Living in New England, with winter coming on, I decided to bring it to the dealer to get this problem resolved. Since I am at just over 12k miles (on a 2002, of which I put on about 8k this year!) I decided to spring for the Motronic test (which I think is called the GS-911). My local dealer (Second Wind BMW, Merrimack NH
) quoted me a price of about $50 to perform the test.
So, despite the sub 40 degree weather, I rode it in on Tuesday for the test. Well, to my surprise, it did report a fault, with the throttle potentiometer (I still have no idea what that actually does!). The dealer said they could resolve it with another hour of labor, so I said what the hell. Anyway, we are back to perfection with this "simple" adjustment (I peeked in and saw that the gas tank was off, both upper fairings, and God know what else).
Although it took well over 2.5 hours, the dealer charged me only for 1.5 hours and gave me a 20% "winter discount" for a total dent to my wallet of just over $100. They didn't even "razz" me when I told them I do most of the work myself (including the HID upgrade). They also told me that it was unlikely that I had caused the failure with my HID effort. I am still skeptical, since my mileage dropped from about 44mpg to 39mpg (actual, not BC) and the idle started acting up exactly at the time of the HID upgrade.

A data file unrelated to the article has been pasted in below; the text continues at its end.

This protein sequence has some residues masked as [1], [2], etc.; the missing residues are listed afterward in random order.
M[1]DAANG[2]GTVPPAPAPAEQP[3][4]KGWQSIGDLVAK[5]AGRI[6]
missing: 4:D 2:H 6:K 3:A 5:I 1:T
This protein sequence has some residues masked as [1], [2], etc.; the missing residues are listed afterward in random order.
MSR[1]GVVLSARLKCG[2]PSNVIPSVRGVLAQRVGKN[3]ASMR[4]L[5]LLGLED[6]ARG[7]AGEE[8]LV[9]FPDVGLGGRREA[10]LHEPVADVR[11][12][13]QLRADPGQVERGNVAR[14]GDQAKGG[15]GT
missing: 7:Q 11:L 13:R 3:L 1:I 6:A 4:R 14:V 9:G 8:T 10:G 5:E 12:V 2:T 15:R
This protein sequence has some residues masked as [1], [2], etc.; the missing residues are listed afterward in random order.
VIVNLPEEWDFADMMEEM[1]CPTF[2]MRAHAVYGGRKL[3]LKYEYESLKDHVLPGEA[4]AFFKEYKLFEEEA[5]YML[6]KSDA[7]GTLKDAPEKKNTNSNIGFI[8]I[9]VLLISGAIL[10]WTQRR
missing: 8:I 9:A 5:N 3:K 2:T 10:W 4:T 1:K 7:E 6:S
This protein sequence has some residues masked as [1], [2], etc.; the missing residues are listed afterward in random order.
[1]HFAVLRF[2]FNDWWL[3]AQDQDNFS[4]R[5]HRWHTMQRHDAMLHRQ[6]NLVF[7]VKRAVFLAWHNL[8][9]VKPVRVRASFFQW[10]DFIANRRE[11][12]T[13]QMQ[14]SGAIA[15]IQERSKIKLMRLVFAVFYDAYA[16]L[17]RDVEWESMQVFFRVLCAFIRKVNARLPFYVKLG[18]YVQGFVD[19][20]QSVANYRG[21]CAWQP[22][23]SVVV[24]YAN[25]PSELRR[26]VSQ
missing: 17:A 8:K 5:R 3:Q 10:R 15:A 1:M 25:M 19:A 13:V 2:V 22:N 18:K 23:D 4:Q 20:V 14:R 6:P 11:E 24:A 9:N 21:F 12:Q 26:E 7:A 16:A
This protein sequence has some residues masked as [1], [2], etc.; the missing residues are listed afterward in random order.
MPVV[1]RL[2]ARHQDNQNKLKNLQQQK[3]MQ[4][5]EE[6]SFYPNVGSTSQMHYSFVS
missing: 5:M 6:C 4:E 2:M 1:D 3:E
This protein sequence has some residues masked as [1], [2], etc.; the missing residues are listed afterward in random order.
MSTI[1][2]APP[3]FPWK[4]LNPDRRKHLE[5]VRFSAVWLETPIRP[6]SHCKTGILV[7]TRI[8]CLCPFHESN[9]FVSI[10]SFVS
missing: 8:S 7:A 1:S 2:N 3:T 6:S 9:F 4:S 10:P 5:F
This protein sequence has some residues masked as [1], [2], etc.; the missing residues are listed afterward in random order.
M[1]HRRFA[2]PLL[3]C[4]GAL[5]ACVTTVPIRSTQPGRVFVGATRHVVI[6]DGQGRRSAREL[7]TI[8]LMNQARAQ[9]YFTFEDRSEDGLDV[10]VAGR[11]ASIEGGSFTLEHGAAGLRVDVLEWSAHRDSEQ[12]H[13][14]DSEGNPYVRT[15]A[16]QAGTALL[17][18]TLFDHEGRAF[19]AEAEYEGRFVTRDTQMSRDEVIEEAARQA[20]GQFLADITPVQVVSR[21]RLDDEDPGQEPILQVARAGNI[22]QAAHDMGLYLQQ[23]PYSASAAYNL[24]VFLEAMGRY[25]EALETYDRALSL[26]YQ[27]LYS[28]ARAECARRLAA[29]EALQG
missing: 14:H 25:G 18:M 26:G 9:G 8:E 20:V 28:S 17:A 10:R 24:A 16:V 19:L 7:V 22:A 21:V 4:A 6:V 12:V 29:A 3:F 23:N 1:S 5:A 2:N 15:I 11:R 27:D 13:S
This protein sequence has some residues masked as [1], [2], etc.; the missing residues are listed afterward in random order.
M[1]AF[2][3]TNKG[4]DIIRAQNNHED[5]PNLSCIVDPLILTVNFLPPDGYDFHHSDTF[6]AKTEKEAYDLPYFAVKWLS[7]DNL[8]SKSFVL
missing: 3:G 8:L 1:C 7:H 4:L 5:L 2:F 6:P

So, I still think I probably caused it (presumably by not being careful with the battery as I removed it, causing sparks at the positive terminal). However, as the master tech explained it to me, the throttle potentiometer seems to be a mechanical device, not an electronic one.
The other thing I learned is that I am very perceptive about the performance of my beauty aka "Dragonfly". I knew instantly that something was amiss, even though the performance did not seem to suffer. I was sure that the tone of the engine had changed, and now that it is back to perfect, I know I was right!
Can anyone explain this component (throttle potentiometer) to me?
And I still have yet to learn the hazards of overfilling the tank, and presumably fouling the "cannister".